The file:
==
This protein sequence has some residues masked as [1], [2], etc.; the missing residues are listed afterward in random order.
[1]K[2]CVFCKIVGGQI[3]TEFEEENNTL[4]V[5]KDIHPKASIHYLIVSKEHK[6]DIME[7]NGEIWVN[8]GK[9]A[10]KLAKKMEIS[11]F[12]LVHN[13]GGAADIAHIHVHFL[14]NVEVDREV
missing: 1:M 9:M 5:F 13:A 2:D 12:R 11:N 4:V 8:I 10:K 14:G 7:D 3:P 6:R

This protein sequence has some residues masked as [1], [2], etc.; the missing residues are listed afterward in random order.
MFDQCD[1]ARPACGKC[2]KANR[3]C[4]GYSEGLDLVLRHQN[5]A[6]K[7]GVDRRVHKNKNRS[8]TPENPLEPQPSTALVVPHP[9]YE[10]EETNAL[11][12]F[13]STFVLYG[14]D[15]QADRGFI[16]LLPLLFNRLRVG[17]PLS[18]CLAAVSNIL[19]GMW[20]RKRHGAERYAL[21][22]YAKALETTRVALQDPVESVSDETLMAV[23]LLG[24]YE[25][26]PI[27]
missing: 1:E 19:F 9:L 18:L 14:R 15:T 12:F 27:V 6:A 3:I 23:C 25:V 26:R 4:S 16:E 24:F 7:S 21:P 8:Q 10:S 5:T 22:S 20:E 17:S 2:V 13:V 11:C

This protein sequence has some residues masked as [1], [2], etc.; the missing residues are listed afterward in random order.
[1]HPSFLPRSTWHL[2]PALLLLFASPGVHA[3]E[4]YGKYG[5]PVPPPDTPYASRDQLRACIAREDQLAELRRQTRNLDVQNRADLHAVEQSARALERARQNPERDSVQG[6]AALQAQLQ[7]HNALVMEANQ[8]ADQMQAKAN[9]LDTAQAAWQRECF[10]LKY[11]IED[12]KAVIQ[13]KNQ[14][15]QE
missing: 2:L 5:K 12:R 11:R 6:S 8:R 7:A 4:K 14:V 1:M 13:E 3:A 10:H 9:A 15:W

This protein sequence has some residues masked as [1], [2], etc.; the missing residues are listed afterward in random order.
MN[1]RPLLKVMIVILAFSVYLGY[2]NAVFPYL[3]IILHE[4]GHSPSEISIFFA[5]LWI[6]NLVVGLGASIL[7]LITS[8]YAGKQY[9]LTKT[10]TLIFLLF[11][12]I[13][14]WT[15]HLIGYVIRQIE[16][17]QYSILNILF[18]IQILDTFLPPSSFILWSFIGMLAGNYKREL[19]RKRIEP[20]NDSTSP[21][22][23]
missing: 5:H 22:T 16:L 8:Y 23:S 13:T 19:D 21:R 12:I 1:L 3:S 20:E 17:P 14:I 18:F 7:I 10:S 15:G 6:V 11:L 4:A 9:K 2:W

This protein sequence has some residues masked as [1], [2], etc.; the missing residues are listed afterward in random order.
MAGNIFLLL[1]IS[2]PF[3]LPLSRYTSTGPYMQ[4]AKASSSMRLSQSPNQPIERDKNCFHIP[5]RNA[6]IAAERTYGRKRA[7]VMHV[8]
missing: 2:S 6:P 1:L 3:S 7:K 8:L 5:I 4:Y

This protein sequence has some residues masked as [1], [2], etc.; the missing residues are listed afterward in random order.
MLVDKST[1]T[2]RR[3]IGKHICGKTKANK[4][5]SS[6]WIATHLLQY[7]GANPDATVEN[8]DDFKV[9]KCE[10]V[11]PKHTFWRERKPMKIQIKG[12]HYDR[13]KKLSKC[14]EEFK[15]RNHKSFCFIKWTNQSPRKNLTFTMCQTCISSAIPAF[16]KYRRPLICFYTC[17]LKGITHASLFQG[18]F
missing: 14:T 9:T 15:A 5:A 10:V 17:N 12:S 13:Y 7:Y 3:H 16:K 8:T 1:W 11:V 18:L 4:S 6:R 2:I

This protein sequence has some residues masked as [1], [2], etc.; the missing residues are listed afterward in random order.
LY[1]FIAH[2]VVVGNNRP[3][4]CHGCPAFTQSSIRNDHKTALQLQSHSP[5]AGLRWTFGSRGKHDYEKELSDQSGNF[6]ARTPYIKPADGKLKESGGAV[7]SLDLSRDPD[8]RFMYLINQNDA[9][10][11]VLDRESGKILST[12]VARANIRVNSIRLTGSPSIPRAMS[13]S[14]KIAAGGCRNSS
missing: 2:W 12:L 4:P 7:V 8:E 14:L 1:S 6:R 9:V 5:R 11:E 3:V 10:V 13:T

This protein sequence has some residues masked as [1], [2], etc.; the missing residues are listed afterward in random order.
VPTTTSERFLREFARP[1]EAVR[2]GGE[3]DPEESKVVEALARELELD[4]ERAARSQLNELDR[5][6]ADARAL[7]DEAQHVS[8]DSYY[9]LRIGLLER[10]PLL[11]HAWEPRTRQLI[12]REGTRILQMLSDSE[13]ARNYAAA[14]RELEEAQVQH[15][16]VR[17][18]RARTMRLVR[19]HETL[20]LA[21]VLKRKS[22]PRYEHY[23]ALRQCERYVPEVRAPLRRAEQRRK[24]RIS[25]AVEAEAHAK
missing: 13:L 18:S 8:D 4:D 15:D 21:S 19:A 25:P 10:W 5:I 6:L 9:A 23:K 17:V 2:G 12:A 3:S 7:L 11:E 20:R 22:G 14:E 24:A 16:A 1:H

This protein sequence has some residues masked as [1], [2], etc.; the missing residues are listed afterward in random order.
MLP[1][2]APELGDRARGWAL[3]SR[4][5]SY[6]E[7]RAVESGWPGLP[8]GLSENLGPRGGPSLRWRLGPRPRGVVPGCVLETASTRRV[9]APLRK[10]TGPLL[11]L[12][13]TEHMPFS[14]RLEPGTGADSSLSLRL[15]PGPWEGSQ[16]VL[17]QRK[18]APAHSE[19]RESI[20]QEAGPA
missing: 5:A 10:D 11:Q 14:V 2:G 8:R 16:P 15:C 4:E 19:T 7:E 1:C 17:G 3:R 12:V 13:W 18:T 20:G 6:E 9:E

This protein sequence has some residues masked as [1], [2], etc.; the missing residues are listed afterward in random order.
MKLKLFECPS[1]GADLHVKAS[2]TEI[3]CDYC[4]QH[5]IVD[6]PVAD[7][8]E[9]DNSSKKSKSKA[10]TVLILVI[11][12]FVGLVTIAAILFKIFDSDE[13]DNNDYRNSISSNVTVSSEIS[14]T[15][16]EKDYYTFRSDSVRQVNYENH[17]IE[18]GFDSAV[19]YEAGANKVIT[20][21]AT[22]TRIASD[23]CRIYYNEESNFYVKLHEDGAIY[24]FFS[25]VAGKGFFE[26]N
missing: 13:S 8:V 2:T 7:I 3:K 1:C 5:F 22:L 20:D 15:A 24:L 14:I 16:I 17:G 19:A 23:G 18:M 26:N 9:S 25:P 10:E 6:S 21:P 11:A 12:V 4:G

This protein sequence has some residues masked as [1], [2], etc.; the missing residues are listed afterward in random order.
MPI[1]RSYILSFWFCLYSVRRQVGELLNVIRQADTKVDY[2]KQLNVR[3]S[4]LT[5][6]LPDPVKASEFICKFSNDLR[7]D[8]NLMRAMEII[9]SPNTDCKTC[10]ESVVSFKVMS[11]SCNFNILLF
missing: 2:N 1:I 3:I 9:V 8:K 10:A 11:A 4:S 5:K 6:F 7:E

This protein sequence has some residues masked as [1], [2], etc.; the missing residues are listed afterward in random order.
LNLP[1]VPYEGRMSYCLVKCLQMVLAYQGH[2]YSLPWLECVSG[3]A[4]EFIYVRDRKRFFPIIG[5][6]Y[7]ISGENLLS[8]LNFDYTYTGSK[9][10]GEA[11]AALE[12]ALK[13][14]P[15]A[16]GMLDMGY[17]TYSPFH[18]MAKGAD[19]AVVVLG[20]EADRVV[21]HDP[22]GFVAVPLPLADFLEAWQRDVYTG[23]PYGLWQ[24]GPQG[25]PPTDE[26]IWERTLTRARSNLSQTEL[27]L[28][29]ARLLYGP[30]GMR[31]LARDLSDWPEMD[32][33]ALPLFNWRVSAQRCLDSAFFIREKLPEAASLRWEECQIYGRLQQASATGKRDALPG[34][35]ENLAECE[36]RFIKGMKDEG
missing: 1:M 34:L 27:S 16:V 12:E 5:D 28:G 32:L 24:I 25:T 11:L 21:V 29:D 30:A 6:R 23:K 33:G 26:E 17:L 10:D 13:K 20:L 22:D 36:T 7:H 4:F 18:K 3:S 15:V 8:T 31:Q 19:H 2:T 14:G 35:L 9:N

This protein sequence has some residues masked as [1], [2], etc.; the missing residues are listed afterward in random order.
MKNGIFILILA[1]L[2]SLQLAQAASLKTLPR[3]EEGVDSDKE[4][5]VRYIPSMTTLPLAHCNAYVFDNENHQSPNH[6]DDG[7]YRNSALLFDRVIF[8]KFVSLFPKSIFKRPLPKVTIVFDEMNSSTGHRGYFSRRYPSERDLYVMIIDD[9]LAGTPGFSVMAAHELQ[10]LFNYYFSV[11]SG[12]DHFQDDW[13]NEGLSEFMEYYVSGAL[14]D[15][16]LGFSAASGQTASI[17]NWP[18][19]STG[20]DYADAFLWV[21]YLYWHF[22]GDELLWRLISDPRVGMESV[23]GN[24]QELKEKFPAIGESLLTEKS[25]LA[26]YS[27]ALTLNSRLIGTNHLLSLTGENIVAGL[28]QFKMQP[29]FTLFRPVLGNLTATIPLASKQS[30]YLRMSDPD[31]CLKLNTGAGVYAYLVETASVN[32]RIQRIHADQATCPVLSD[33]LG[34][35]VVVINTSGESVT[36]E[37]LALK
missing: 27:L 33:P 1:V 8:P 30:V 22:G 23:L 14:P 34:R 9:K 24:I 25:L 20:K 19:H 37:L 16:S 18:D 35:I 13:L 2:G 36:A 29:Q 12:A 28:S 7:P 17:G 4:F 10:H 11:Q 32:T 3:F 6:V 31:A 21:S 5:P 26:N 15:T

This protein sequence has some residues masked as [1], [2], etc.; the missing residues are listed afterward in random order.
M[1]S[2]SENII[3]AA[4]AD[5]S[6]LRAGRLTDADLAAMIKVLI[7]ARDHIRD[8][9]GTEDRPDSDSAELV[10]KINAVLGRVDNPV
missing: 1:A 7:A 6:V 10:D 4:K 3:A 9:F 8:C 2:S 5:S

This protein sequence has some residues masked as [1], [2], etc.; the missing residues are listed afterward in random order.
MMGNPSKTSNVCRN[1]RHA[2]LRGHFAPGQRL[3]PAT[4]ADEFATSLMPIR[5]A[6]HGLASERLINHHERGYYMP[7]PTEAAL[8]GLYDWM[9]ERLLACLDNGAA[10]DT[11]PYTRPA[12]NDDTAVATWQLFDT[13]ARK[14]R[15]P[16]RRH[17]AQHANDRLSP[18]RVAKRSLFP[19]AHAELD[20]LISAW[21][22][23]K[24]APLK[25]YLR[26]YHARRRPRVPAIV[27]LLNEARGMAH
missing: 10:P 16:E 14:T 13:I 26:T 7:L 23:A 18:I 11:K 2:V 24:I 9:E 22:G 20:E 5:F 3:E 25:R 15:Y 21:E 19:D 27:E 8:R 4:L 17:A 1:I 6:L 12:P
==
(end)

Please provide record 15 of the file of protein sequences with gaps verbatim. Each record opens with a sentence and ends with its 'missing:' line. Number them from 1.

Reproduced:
This protein sequence has some residues masked as [1], [2], etc.; the missing residues are listed afterward in random order.
MMGNPSKTSNVCRN[1]RHA[2]LRGHFAPGQRL[3]PAT[4]ADEFATSLMPIR[5]A[6]HGLASERLINHHERGYYMP[7]PTEAAL[8]GLYDWM[9]ERLLACLDNGAA[10]DT[11]PYTRPA[12]NDDTAVATWQLFDT[13]ARK[14]R[15]P[16]RRH[17]AQHANDRLSP[18]RVAKRSLFP[19]AHAELD[20]LISAW[21][22][23]K[24]APLK[25]YLR[26]YHARRRPRVPAIV[27]LLNEARGMAH
missing: 10:P 16:E 14:T 13:I 26:T 7:L 23:A 18:I 11:K 2:V 24:I 9:E 22:G 20:E 5:F 3:E 25:R 15:Y 21:E 19:D 27:E 8:R 4:L 17:A 1:I 6:L 12:P